Tuesday, July 22, 2008

Tough to Type

One of the cancer killing drugs I receive gives me a type of neuropathy in my fingers. They tingle and feel like a million pin pricks. Touching something cold really sets it off and typing on the computer aggravates it as well. It will wear off in a few days. As such, my blog post may not be as long today. I am the type of person who is able to work through pain. I am highly pain tolerant which may be one of the reasons I got into this pickle in the first place. I had no idea how sick I was and I failed to read the pain signals my body was giving me. I have always been able to ignore discomfort and go on with my plans. Fortunately, this characteristic may help me through the next months.

Yesterday, I had my third chemo and I am home wtih my little pal, the pump. At least this time we have had no hourly alarms. Apolo is funny. When I get home from treatment, he sniffs me over and sniffs the pump. Certainly, he is able to smell the strong chemicals, but he is just as affectionate with his Mommy as ever. My Mom is here now for a few days again and sat with me while I was being infused so Dave could hop over to the UW to actually do some work.

Chemo is actually kind of pleasant. Everyone at SCCA is terrific and attentive. I never feel sick because they give you plenty of anti-nausea and pain drugs at the same time. I appreciate the multiple vinyl pouches of deadly liquids entering my blood stream. They have a job to do from which I will benefit. About half way through, the liquids overwhelm my system, and I have to visit the bathroom every 15 or 20 minutes. I don't mind because it gets me up and off of the hospital bed. All by myself, I unplug the giant IV tree with the decorative bags from the wall and find an open bathroom. My Mom said it looked like I was taking an entire hospital with me down the hall. You see, a battery takes over when you unplug from the wall so for a short period of time you can be off and running.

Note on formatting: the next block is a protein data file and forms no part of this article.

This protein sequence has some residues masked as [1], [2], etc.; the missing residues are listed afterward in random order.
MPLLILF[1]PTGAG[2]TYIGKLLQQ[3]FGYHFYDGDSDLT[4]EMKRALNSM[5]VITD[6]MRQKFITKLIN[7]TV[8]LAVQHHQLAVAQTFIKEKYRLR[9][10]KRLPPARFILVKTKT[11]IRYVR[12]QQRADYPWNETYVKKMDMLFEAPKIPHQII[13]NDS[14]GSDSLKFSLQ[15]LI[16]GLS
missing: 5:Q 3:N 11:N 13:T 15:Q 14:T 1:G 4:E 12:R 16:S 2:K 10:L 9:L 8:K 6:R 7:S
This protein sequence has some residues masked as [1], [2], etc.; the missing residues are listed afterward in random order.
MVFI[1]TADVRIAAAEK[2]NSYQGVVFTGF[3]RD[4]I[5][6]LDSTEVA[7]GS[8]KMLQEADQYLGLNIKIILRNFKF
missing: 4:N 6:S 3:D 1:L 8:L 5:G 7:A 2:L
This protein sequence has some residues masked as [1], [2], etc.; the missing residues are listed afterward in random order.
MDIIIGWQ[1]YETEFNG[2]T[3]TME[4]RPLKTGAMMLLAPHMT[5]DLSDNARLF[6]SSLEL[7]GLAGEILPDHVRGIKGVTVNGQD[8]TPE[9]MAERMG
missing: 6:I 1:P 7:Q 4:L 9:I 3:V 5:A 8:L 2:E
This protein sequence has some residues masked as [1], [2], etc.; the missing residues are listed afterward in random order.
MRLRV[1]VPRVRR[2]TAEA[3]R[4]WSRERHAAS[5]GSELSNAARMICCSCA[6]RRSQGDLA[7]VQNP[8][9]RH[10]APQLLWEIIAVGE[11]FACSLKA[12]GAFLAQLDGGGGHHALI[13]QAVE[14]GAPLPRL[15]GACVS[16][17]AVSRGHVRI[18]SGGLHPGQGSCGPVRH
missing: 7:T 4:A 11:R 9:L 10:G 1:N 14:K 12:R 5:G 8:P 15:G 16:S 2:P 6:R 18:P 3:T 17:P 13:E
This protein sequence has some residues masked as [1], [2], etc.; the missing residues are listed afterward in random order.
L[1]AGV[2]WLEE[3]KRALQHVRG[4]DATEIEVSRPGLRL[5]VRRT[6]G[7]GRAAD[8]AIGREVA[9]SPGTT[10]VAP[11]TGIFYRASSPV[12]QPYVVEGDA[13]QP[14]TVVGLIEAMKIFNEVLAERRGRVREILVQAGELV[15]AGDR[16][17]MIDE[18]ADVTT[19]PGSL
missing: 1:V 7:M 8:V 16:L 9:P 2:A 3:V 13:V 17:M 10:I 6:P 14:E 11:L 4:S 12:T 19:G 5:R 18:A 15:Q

I don't think I look terribly sick. Some of the folks at SCCA certainly do. I still have my hair and my color is good after the blood transfusion. And I feel pretty normal pushing my IV tree to the bathroom at break neck speed. I really do not want this particular illness to snuff me from this life. They say that people who live to be 100 do not necessarily arrive at that age disease or illness free. Many of them have survived cancers and other serious physical ailments. They key is the attitude they have had over the years that allowed them to get through difficult times and on to a ripe old age. This positive outlook is what I strive for.

My pattern seems to be that tomorrow, after I am unhooked from my pump, the yucky tiredness and flu-like feelings visit for a few days. My appetite disappears and it is difficult to feel upbeat. After that, I return to my new normal which consists of not so good days and better days. Each day tends to have parts where I am not feeling so well or am in pain and good chunks where I feel quite good. In fact, last week I walked every single day at least a mile. On Friday and Saturday, I walked my usual walk of 1.7 miles with hills and everything. On Sunday afternoon, I was climbing around our property behind our fence where Dave continues his battle with nettles and blackberry bushes to encourage the native growth. Then I cleaned up dog poop!

Yep, you learn to appreciate being able to do normal, everyday, mundane tasks.

You realize the beauty of ordinary life.